[Note to my readers: A lot of the equipment being loaded into that van, and the back seat and the seat belts in the van, for that matter, were paid for by the generous contributions to our little PayPal tipjar in the right-hand column of this blog, and for which we are very, very grateful. If you'd like to support Unorganized Hancock, hit the tip jar, or link to their videos, hit the like buttons on their Facebook page, or tell a friend. Many thanks.]

[Update: Many thanks to Kathleen M. for her continuous generous support of my boy's efforts via the PayPal tip jar. Also, thanks to the Execupundit, The Adaptive Curmudgeon, and Maggies Farm for linking to my sons' videos. It's greatly appreciated]

[BTW, my Interfriend from Cow Hampshire, Amy Kane, has much better pictures of the Fryeburg Fair than I can offer.]

[Yet More Up-To-Date: Many thanks to David G. from Missouri for his very generous blast on the tipjar horn. It's greatly appreciated]

17 comments:

Expat(ish) said...

Ok, funny you should say that, I was riding home with the dotter, who is somewhat musical, and some horrible song from the 80's came on and she started singing with it.

My comment: I always hated that song because I couldn't understand the words.

Her reply: Dad, they're not words, they're sounds that go with the tune.

Me: Well, it doesn't sound good when they sing the sounds.

Her: Well, it was before auto-tune and they can't sing. It sounds good when I do it.

Got me there.

-XC

julie said...

I wonder if that isn't part of it. The autotune, and all the other tech tricks that are required to make most current pop music pop. I suspect there's a reason most shows by big names these days are filled with flashy choreography and over-the-top special effects: it's to distract the audience from the fact that the music is canned, because the performers can't perform and even if they could the music is mostly pure crap. Doesn't make for a good cover show, is my guess.

julie said...

Oh - and well played, boys. The video was fun to watch, too. I know musicians who'd just jam everything in and hope it doesn't get banged around too much on the drive. You guys pack as well as you play.

Les Cargill said...


This happens because we used to have radio and those songs were on that radio. They're canon. Radio split, so they're still here. They have no ride home.

Leslie said...

: )

chasmatic said...

Came in from the woodshed, eh?

You haven't missed anything.

We did.

Larry Geiger said...

What a great packing job! My brother used to just toss the drums into the back of the red/green van on the old steel floor and off we'd go. The van had been a Honeywell company van and it was bright green all the way around on top and bright red below. The neighbors called it the Christmas tree van. He now plays electronic drums because it's too loud to practice on the regular drums.

Johnny Glendale said...

Missed you. Your lads are even more exceptional, you are even more grouchy, and I would love to see you have a go at Pete Townshend - he's probably the only one that's still scrappy. Just don't knock him down, he'll break a hip.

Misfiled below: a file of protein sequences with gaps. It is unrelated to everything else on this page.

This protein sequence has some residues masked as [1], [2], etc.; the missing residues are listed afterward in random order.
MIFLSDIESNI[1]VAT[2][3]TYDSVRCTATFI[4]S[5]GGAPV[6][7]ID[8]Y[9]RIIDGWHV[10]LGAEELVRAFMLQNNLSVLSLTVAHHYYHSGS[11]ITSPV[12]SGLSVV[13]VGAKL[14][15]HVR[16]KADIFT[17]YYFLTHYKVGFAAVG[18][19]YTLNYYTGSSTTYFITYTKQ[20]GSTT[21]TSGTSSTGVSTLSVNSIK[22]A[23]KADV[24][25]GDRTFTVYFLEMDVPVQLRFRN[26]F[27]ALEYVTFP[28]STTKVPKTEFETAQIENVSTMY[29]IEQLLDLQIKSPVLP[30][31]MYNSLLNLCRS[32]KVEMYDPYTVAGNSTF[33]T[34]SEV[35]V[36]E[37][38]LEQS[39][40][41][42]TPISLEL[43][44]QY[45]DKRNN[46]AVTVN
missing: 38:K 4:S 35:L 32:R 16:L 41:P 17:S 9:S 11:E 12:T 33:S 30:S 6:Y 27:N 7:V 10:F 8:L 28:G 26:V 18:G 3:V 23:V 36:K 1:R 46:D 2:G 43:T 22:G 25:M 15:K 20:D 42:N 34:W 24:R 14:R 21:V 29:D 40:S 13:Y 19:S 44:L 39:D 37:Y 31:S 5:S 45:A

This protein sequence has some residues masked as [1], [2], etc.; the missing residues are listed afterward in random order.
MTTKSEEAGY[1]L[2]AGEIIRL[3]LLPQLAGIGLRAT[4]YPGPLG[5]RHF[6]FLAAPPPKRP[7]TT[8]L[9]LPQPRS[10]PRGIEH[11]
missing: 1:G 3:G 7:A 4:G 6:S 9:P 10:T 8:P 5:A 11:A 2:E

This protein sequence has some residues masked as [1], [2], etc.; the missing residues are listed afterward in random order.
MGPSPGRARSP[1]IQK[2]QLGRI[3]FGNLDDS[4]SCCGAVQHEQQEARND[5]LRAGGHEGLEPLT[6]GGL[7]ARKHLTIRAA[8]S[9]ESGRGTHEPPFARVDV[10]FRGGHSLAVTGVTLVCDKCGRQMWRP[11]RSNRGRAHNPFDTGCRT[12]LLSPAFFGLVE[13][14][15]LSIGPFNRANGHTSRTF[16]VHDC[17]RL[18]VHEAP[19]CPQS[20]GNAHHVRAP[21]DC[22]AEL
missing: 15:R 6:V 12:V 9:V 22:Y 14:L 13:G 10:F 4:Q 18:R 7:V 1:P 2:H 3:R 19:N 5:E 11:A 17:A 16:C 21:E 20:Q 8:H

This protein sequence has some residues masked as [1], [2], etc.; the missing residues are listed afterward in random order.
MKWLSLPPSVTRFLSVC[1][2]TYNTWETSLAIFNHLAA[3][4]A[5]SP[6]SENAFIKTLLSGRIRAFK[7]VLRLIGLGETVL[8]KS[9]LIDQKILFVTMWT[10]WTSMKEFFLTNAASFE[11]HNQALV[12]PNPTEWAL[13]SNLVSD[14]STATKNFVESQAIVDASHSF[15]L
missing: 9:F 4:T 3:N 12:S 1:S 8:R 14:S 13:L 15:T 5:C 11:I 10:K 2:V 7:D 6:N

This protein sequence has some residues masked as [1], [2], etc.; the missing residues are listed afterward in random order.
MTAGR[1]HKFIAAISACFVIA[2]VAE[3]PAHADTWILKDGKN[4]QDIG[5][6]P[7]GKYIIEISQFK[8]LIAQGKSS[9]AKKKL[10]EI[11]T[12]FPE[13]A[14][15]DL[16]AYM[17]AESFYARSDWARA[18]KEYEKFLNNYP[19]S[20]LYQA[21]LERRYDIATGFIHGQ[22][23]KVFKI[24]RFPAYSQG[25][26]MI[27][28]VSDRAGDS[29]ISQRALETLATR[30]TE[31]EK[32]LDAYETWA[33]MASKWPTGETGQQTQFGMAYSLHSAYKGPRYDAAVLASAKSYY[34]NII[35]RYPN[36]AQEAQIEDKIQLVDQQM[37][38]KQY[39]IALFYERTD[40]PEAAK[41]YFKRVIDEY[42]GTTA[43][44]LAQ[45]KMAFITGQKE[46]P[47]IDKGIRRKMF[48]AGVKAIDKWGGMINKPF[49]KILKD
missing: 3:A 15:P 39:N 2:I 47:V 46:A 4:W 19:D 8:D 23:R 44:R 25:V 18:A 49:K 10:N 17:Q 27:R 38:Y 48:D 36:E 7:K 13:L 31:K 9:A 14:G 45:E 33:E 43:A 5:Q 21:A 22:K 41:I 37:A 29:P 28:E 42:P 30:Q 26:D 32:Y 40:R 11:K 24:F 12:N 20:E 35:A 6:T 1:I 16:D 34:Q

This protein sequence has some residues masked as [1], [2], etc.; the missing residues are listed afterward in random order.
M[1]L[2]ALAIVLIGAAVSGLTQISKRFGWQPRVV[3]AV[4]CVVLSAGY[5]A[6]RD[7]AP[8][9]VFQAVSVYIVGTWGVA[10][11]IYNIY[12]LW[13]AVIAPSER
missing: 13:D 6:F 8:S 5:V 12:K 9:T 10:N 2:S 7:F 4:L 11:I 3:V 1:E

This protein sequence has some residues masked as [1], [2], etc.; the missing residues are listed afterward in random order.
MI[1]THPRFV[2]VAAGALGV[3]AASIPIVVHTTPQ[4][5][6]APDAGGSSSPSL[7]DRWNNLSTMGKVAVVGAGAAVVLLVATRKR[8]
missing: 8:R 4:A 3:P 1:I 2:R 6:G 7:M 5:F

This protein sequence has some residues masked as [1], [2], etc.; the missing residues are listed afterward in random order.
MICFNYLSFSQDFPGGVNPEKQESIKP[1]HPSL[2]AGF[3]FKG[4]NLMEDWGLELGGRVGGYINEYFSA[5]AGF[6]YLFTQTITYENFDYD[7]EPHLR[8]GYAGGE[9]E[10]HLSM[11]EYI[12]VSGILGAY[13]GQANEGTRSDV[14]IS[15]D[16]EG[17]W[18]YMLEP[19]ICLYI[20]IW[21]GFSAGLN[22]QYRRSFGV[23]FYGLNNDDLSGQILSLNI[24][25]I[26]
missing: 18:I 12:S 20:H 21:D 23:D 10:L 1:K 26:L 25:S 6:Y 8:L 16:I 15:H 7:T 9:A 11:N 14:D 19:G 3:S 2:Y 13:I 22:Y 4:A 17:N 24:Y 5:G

Thud said...

Hopefully by the time I get to see the lads they will be playing the Liverpool empire or Wembley?

Anonymous said...

Ha, ha, ha...you sound just like a typical baby boomer!!! I can just hear the next phrase; "why when I was young..." Get a grip buddy! When you understand how condescending you sound then maybe you will be on the road to acceptance of others.
Steve

Anonymous said...

Do you have enough barbed wire to keep the girls away from those two handsome boys?

LordSomber said...

Listening to some old classic rock song at home might be comfort food.
Hearing some marginally talented band slog through covers of the same for the umpteenth time is junk food.

SippicanCottage said...

Condescending? Moi?

Well, at any rate, it's nice to see a Metallica fan out on bail and gracing our comment section with pithy insights like that.

Fred Z said...

Kinda, sorta related - Muzak at high volume everywhere playing the same old crap over and over and over.

I'm becoming a recluse. An insane and hostile one.

I walk into a bar or restaurant and stand there and listen while the hostess looks at me like I'm crazy, which perhaps I am. Then, 90% of the time, I respond to her by saying that no, she can't seat me because the muzak is too vile and too loud.

I am forced to use grocery stores, Home Depot et al and shopping malls, but it's torture. I complain when I can.

When placed on hold, if I get muzak, I hang up, call back and insist on leaving a message. When they actually reach me I tell them they have three choices - kill the muzak, always phone me ( I will not return calls to these cretins) or deal by email, or lose me as a customer.

Anonymous said...

Either my selective hearing is much better than I realized, or the grocery stores and Home Depots that I go to have never played any music. That's more of a department store annoyance.

drdave said...

This Minor Swing is a major hit with me. Best of UH so far IMHO. By the way, doesn't the heir have an awesome set of finger calluses by now? Saw him shaking his fingers at the end like I do after a short practice session, but I don't practice enough to have calluses.

Gringo said...

Not too many Django cover bands around, are there? The heir and the spare have developed musical competence well beyond their years.